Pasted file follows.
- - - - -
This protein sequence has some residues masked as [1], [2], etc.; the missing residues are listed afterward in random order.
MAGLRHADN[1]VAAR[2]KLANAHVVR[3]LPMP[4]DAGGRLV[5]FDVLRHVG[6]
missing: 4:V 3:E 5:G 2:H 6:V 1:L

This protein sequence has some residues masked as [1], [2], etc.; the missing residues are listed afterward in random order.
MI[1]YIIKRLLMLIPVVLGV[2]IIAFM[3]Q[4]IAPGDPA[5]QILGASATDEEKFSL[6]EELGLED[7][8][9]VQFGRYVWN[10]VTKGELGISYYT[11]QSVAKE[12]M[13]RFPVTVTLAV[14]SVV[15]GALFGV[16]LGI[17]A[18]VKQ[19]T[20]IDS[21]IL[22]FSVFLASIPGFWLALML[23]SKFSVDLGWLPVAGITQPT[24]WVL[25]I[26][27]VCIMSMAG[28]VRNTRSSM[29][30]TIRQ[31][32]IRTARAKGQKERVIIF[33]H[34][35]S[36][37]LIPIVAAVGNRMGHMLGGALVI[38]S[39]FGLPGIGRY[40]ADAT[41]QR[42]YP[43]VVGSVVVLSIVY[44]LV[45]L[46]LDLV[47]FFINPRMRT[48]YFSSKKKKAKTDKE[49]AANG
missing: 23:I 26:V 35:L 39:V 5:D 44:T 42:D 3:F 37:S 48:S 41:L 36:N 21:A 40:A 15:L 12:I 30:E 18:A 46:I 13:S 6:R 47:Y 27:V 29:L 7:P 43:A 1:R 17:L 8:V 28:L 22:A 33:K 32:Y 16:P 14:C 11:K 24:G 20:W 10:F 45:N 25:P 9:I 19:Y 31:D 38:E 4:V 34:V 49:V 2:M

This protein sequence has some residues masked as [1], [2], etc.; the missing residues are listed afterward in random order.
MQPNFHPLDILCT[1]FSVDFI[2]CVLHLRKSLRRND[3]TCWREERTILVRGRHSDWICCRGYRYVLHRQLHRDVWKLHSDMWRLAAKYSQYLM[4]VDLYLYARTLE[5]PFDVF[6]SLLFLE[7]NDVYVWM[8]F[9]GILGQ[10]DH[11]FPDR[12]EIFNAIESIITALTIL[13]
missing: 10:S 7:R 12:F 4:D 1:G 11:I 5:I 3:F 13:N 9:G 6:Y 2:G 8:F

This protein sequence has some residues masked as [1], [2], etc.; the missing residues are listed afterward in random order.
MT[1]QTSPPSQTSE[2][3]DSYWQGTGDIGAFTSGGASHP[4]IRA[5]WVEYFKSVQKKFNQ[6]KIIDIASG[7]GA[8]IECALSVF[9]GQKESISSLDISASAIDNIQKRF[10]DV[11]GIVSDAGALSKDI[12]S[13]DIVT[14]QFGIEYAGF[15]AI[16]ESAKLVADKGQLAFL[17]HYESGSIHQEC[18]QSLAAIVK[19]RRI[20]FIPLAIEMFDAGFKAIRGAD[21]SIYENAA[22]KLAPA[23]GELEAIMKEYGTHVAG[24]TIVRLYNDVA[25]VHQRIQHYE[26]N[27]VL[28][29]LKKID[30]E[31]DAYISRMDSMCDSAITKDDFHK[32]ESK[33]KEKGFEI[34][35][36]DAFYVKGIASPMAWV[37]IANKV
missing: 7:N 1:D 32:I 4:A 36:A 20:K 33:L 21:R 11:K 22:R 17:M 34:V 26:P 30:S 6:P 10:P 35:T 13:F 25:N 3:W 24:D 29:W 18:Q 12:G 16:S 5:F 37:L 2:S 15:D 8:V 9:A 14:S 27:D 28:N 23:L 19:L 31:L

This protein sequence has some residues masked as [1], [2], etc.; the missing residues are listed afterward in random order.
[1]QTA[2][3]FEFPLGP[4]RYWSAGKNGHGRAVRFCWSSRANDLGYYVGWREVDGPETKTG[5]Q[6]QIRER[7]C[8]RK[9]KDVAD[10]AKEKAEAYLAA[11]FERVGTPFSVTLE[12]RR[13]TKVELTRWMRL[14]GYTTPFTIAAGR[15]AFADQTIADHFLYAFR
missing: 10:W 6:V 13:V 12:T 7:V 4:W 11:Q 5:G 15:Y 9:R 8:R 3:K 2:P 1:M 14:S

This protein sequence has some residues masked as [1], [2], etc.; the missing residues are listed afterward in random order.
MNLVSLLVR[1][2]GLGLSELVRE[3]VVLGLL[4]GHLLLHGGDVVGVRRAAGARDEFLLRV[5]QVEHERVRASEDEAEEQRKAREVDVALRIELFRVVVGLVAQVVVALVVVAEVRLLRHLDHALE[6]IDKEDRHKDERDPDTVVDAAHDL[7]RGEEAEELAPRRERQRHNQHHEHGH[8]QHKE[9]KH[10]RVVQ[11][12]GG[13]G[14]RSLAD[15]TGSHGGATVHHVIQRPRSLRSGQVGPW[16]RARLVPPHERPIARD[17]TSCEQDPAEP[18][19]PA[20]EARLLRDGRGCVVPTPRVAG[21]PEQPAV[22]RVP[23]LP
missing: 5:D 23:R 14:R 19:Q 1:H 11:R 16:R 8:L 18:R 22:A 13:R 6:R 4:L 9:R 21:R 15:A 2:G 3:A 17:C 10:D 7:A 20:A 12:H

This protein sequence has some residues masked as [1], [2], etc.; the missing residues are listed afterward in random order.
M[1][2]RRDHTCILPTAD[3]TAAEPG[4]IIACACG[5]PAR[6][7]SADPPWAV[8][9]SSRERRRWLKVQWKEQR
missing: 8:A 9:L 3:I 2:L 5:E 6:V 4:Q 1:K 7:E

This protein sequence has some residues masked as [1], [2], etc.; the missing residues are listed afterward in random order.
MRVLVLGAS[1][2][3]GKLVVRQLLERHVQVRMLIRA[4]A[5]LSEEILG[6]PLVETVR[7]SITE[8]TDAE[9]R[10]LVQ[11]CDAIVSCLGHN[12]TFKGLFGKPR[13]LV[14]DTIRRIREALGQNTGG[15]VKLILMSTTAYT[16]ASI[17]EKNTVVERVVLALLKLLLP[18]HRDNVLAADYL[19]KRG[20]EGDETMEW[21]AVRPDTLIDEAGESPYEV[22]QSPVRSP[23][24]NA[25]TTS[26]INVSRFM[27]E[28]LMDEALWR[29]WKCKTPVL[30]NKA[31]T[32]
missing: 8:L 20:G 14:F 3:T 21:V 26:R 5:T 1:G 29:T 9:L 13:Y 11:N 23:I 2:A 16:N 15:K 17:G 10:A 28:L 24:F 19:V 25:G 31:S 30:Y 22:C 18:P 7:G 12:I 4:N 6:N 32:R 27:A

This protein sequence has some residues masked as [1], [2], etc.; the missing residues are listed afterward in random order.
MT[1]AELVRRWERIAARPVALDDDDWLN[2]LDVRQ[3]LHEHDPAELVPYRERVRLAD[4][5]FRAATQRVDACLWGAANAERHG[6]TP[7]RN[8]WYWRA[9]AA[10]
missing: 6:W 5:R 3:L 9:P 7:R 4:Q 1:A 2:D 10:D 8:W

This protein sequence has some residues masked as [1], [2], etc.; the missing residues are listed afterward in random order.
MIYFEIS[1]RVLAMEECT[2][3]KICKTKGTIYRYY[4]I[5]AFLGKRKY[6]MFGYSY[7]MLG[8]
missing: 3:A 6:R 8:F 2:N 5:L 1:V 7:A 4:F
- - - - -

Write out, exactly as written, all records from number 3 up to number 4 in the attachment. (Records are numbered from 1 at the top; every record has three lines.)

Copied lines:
This protein sequence has some residues masked as [1], [2], etc.; the missing residues are listed afterward in random order.
MQPNFHPLDILCT[1]FSVDFI[2]CVLHLRKSLRRND[3]TCWREERTILVRGRHSDWICCRGYRYVLHRQLHRDVWKLHSDMWRLAAKYSQYLM[4]VDLYLYARTLE[5]PFDVF[6]SLLFLE[7]NDVYVWM[8]F[9]GILGQ[10]DH[11]FPDR[12]EIFNAIESIITALTIL[13]
missing: 10:S 7:R 12:F 4:D 1:G 11:I 5:I 3:F 13:N 9:G 6:Y 2:G 8:F

This protein sequence has some residues masked as [1], [2], etc.; the missing residues are listed afterward in random order.
MT[1]QTSPPSQTSE[2][3]DSYWQGTGDIGAFTSGGASHP[4]IRA[5]WVEYFKSVQKKFNQ[6]KIIDIASG[7]GA[8]IECALSVF[9]GQKESISSLDISASAIDNIQKRF[10]DV[11]GIVSDAGALSKDI[12]S[13]DIVT[14]QFGIEYAGF[15]AI[16]ESAKLVADKGQLAFL[17]HYESGSIHQEC[18]QSLAAIVK[19]RRI[20]FIPLAIEMFDAGFKAIRGAD[21]SIYENAA[22]KLAPA[23]GELEAIMKEYGTHVAG[24]TIVRLYNDVA[25]VHQRIQHYE[26]N[27]VL[28][29]LKKID[30]E[31]DAYISRMDSMCDSAITKDDFHK[32]ESK[33]KEKGFEI[34][35][36]DAFYVKGIASPMAWV[37]IANKV
missing: 7:N 1:D 32:I 4:A 36:A 20:K 33:L 21:R 11:K 22:R 17:M 34:V 26:P 30:S 6:P 10:P 35:T 13:F 25:N 3:W 24:D 29:W 18:Q 12:G 16:S 5:F 37:L 2:S 15:D 8:V 9:A 14:S 27:D 28:N 23:L 19:L 31:L